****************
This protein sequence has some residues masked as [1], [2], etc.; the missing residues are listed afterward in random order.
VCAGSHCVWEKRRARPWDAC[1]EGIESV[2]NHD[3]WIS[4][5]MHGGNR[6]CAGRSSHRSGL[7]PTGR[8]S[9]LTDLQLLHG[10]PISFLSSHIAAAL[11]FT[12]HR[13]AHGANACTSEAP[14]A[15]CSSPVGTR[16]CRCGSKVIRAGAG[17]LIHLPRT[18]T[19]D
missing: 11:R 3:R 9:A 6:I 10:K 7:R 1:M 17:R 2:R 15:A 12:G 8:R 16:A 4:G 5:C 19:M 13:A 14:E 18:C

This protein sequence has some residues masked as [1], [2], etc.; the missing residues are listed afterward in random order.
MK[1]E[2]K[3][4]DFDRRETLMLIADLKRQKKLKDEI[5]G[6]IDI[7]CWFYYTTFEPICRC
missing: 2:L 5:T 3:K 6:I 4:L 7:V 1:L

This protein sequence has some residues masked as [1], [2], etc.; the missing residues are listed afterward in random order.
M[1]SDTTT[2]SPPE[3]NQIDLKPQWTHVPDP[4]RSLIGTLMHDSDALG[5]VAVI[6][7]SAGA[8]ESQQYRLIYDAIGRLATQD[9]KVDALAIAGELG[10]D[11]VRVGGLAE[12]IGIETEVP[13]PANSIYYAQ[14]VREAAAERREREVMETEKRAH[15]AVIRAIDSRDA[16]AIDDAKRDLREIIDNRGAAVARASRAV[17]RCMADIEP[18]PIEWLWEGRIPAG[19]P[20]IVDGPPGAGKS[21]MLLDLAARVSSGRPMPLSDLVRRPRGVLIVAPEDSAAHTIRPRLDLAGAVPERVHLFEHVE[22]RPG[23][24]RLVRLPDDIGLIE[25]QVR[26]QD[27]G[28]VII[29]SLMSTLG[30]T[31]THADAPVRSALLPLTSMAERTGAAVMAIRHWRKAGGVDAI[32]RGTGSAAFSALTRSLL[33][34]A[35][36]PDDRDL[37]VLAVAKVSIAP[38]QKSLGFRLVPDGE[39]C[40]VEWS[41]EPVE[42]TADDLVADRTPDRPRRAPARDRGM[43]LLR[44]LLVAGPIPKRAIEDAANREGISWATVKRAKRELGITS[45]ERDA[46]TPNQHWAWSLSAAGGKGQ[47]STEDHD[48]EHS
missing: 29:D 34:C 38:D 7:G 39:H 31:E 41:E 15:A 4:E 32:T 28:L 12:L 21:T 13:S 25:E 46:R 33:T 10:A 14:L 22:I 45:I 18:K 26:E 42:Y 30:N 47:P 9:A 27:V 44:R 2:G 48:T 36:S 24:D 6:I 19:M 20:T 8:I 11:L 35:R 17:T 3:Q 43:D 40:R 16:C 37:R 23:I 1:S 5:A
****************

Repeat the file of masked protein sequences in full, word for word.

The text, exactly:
This protein sequence has some residues masked as [1], [2], etc.; the missing residues are listed afterward in random order.
VCAGSHCVWEKRRARPWDAC[1]EGIESV[2]NHD[3]WIS[4][5]MHGGNR[6]CAGRSSHRSGL[7]PTGR[8]S[9]LTDLQLLHG[10]PISFLSSHIAAAL[11]FT[12]HR[13]AHGANACTSEAP[14]A[15]CSSPVGTR[16]CRCGSKVIRAGAG[17]LIHLPRT[18]T[19]D
missing: 11:R 3:R 9:A 6:I 10:K 7:R 1:M 17:R 2:R 15:A 12:G 8:R 16:A 4:G 5:C 19:M 13:A 14:E 18:C

This protein sequence has some residues masked as [1], [2], etc.; the missing residues are listed afterward in random order.
MK[1]E[2]K[3][4]DFDRRETLMLIADLKRQKKLKDEI[5]G[6]IDI[7]CWFYYTTFEPICRC
missing: 2:L 5:T 3:K 6:I 4:L 7:V 1:L

This protein sequence has some residues masked as [1], [2], etc.; the missing residues are listed afterward in random order.
M[1]SDTTT[2]SPPE[3]NQIDLKPQWTHVPDP[4]RSLIGTLMHDSDALG[5]VAVI[6][7]SAGA[8]ESQQYRLIYDAIGRLATQD[9]KVDALAIAGELG[10]D[11]VRVGGLAE[12]IGIETEVP[13]PANSIYYAQ[14]VREAAAERREREVMETEKRAH[15]AVIRAIDSRDA[16]AIDDAKRDLREIIDNRGAAVARASRAV[17]RCMADIEP[18]PIEWLWEGRIPAG[19]P[20]IVDGPPGAGKS[21]MLLDLAARVSSGRPMPLSDLVRRPRGVLIVAPEDSAAHTIRPRLDLAGAVPERVHLFEHVE[22]RPG[23][24]RLVRLPDDIGLIE[25]QVR[26]QD[27]G[28]VII[29]SLMSTLG[30]T[31]THADAPVRSALLPLTSMAERTGAAVMAIRHWRKAGGVDAI[32]RGTGSAAFSALTRSLL[33][34]A[35][36]PDDRDL[37]VLAVAKVSIAP[38]QKSLGFRLVPDGE[39]C[40]VEWS[41]EPVE[42]TADDLVADRTPDRPRRAPARDRGM[43]LLR[44]LLVAGPIPKRAIEDAANREGISWATVKRAKRELGITS[45]ERDA[46]TPNQHWAWSLSAAGGKGQ[47]STEDHD[48]EHS
missing: 29:D 34:C 38:D 7:G 39:H 31:E 41:E 15:A 4:E 32:T 28:L 12:L 21:T 13:S 25:E 46:R 33:T 10:A 14:L 22:I 45:I 18:K 26:E 42:Y 30:N 47:P 9:A 27:V 44:R 2:G 48:T 36:S 24:D 6:I 19:M 20:T 8:I 11:L 35:R 17:T 3:Q 43:D 40:R 16:C 37:R 23:I 1:S 5:A